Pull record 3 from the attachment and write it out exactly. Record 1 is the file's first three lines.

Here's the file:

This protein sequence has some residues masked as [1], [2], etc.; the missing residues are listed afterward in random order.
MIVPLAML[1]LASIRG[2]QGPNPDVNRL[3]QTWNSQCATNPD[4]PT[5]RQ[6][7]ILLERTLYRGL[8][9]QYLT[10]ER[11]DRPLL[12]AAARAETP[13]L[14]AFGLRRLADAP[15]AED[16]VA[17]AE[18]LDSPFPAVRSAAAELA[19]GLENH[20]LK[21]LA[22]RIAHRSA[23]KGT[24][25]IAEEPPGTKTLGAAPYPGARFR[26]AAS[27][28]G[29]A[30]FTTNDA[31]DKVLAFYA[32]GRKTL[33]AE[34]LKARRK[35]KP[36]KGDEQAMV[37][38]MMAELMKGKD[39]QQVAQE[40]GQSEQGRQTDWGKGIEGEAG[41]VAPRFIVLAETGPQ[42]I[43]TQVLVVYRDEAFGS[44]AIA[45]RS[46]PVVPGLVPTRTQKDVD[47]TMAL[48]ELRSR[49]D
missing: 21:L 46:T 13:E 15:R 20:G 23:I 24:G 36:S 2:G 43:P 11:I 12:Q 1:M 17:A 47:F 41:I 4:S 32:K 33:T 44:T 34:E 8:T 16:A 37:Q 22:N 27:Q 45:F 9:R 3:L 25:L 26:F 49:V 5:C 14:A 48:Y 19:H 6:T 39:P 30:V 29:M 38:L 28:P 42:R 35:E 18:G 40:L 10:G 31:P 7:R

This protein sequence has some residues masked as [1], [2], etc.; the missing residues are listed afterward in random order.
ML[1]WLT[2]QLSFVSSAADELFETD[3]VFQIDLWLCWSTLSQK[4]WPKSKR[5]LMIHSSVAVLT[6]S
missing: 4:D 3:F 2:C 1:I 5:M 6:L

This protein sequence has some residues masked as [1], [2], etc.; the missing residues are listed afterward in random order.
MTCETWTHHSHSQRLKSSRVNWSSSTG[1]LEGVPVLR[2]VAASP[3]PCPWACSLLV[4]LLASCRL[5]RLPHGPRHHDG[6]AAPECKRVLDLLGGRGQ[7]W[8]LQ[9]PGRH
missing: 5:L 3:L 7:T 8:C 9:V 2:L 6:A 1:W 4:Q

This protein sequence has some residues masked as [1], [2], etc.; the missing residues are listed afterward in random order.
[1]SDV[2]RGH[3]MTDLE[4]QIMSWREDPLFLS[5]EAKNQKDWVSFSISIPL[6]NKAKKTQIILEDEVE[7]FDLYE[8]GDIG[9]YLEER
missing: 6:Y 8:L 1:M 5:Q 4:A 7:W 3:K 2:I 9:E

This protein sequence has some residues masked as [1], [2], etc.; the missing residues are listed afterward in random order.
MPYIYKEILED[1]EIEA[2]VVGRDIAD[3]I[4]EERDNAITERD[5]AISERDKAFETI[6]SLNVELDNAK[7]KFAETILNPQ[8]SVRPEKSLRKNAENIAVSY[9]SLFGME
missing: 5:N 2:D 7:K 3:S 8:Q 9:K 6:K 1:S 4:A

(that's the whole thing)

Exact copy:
This protein sequence has some residues masked as [1], [2], etc.; the missing residues are listed afterward in random order.
MTCETWTHHSHSQRLKSSRVNWSSSTG[1]LEGVPVLR[2]VAASP[3]PCPWACSLLV[4]LLASCRL[5]RLPHGPRHHDG[6]AAPECKRVLDLLGGRGQ[7]W[8]LQ[9]PGRH
missing: 5:L 3:L 7:T 8:C 9:V 2:L 6:A 1:W 4:Q